menu

An Open-Hearted God, An Open-Hearted Worship: Reflections on 1 Kings 8:22-23, 41-43

Further, the readers would have heard of the destruction of the northern kingdom of Israel by the Assyrian armies late in the 8th century, decimating the people of Samaria, and seeding the land with Assyrian elements. That same army had come south to destroy Jerusalem and Judah, but had failed to do so for complex reasons right at the turn of the 8th-7th century B.C.E.

There is little reason for these Judeans of the 7th century to look kindly either at local foreigners or those whose more recent foreignness was more obvious by their dress and accents. All the more surprising, then, are the lines of Solomon's prayer.

When a ger who is not of your people Israel comes from a distant land because of (or "due to" or "on account of") your name—for they shall hear of your great name, your mighty hand and your outstretched arm (so the story of Exodus)—when a ger comes and prays toward (or "to") this house, then hear in heaven your dwelling place, and do all that the ger calls to you, so that all the peoples of the earth may know your name and fear (or "worship") you, as do your people Israel, and so that they may know that your name has been invoked on this house that I have built (1 Kgs. 8:41-43). 

In other words, the brand new temple in Jerusalem is an open place of worship for all the people, particularly foreigners by whose prayers even "toward" the place will announce the universality of YHWH's covenant and love and will remind the Israelites that they are not the only ones who call upon the mighty name of YHWH.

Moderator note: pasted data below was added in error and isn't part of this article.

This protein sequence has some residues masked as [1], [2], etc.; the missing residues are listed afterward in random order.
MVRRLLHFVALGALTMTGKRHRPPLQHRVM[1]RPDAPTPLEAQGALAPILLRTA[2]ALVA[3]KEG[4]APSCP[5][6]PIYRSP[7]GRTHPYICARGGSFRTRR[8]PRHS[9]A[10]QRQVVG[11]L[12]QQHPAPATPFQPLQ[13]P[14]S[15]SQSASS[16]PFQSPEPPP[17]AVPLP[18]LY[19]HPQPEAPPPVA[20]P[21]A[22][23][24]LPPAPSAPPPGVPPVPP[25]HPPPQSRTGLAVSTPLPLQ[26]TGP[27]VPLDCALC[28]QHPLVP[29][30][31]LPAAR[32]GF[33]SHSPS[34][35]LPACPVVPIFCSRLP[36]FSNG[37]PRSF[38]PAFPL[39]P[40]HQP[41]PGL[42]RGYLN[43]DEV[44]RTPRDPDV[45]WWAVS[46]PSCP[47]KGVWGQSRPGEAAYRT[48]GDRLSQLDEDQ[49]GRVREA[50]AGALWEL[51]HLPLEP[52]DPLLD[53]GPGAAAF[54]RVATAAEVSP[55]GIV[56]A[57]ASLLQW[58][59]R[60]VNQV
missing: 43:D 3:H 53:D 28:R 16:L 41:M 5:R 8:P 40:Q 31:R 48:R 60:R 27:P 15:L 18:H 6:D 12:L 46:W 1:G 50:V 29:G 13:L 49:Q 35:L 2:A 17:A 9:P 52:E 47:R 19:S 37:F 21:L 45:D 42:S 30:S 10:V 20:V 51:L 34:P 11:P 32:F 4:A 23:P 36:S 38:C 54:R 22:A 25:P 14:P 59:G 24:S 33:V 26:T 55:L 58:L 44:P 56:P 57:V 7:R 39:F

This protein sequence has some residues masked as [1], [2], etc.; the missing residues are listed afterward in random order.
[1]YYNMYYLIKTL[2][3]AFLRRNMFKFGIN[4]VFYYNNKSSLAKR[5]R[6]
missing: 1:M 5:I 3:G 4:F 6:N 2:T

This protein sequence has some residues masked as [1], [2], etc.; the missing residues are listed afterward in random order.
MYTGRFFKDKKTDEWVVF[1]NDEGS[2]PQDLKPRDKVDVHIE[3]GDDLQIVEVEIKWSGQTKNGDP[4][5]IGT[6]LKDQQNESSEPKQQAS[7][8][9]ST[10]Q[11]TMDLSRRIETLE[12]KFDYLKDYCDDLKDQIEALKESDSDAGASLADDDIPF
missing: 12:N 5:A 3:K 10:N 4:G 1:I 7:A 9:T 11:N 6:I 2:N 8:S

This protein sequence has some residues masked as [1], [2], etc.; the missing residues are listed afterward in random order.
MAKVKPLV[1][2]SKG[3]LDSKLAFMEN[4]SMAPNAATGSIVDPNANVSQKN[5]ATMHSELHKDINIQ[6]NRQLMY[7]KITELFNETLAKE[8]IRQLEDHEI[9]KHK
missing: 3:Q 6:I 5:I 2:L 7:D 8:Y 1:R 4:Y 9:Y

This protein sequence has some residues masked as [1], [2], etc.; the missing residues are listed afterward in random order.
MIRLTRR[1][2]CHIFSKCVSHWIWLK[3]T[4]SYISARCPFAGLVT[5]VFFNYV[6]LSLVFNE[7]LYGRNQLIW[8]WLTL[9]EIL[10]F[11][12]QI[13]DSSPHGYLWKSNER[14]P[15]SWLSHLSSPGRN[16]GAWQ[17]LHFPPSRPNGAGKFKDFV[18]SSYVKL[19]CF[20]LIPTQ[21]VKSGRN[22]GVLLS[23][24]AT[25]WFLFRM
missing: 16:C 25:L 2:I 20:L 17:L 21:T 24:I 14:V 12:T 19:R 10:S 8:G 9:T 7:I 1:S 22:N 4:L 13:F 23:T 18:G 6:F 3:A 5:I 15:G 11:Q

Such is the power of the worship of the foreigner. Solomon's prayer, as narrowly ideological as the Deuteronomist has made it, might be a goad for those of us who would exclude the gerim who are even now in our midst and who are demanding a place at the table of God in our land. Without them, Solomon prays, we lose the wideness of God's mercy and suffer the danger of exclusivism in our relationships to God.

All of us, like the dastardly David, need the amazing mercy of God if we are to be God's children in God's world. Equally, we need openness to those who are different if we are to experience fully that amazing mercy for ourselves. As you can see, even the tight straight jacket of a Deuteronomic ideology cannot, in the end, blunt the wonders of the biblical word for our own day.

5/26/2013 4:00:00 AM
John Holbert
About John Holbert
John C. Holbert is the Lois Craddock Perkins Professor Emeritus of Homiletics at Perkins School of Theology in Dallas, TX.